China is attracting more returnees for work and entrepreneurship thanks to its strong economic background and the precarious international landscape, according to a report of online recruitment platforms and think tanks.
The Center for China and Globalization(CCG), a think tank in Beijing, and Zhaopin, an online recruitment agency also in the capital, released a report on employment and entrepreneurship of Chinese returnees on Thursday showing that the nation's strong economy is one of the main reasons they are coming back.
The report is based on 2,000-plus questionnaires and Zhaopin's big database.
Among the surveyed Chinese returnees, 42 percent of them chose to come back to China for work because they have a positive attitude about the nation's future economic development. About 60 percent said they returned to reunite with their families.
Information technology and areas such as finance and retailing are the most popular employment choices among the returnees.
Though they have some advantages in language and communications skills and knowledge of the global picture, they do face problems-for example, a lack of professional skills that domestic positions require, a weak knowledge of the nation's job market and companies' real demands-when seeking jobs in the country, according to the report.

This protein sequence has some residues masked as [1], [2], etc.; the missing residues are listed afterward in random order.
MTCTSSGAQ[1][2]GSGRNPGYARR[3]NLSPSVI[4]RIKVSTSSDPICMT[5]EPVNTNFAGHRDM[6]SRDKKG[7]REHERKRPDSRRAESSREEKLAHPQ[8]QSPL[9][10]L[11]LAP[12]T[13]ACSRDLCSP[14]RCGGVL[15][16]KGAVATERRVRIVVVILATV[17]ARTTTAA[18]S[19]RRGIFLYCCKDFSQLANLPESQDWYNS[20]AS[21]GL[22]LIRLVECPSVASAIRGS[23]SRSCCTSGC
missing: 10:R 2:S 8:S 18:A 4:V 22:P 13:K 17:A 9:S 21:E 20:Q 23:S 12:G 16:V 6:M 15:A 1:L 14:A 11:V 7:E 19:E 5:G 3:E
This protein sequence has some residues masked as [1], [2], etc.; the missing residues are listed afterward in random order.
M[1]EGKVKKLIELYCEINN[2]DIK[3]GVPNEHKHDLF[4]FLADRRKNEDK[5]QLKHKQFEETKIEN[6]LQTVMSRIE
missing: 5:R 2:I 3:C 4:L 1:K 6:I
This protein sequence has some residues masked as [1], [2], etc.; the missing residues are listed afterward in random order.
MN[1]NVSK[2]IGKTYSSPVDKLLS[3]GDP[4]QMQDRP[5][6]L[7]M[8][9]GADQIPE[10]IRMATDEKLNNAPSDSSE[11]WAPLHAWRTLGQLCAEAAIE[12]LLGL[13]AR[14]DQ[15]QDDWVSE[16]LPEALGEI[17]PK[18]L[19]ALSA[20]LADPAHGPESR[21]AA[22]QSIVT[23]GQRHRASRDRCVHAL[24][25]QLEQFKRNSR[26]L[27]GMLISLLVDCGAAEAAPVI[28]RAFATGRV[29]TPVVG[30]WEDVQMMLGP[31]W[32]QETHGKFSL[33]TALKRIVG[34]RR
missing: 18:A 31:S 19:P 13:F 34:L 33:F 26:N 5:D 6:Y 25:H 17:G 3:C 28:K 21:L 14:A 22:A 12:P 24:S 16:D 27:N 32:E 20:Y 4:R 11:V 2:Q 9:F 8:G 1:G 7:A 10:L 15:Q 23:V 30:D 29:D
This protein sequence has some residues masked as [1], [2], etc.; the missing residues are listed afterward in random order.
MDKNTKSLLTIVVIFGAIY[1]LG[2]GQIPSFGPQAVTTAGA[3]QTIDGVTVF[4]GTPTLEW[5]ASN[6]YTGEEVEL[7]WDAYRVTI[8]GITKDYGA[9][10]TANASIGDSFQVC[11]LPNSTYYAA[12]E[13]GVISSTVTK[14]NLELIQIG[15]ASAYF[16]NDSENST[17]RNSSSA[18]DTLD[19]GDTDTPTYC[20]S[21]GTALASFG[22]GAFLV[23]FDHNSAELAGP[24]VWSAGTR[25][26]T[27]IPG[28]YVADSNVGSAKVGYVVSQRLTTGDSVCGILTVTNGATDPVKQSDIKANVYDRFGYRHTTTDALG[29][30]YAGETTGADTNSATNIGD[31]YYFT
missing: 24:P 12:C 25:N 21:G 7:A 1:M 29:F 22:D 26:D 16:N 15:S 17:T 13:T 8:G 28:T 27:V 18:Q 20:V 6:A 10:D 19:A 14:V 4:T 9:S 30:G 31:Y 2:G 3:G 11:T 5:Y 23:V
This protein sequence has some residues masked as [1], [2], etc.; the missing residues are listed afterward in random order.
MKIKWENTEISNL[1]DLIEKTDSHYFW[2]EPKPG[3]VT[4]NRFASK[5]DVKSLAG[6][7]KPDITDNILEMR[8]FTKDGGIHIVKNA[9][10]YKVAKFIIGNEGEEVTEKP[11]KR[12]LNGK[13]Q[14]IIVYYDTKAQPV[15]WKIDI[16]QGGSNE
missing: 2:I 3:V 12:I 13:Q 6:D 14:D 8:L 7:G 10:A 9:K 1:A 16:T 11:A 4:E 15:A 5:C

Liu Qi, a 26-year-old returnee, chose to work in Beijing after getting her master's degree in the United Kingdom last year.
"The first problem I had when I came back to China was that I had already missed the annual recruitment seasons for college students, which is usually carried out in October and November," she said. "Also, it was not that easy for me to get access to some domestic job information when I was still abroad."
Li Qiang, vice-president of Zhaopin, said that the nation has always shown a positive attitude toward returnees as rapid economic growth requires strong manpower to support it.
"The government can encourage more companies to carry out their campus talks and recruitment campaigns at overseas universities to lure more returnees," he said. "Also, online interviews are a good idea to help resolve time or location restrictions for job seekers and employers."
Data cited from the Ministry of Education show that the number of Chinese returnees has continued to grow in previous years. For example, there were 519,400 Chinese returnees in 2018, an 8 percent increase from 2017 when 480,900 Chinese returned.
In addition, between 1978 and 2017, about 3.1 million people chose to come back to China after finishing their studies abroad, accounting for 83.7 percent of the total population of Chinese overseas students during the period.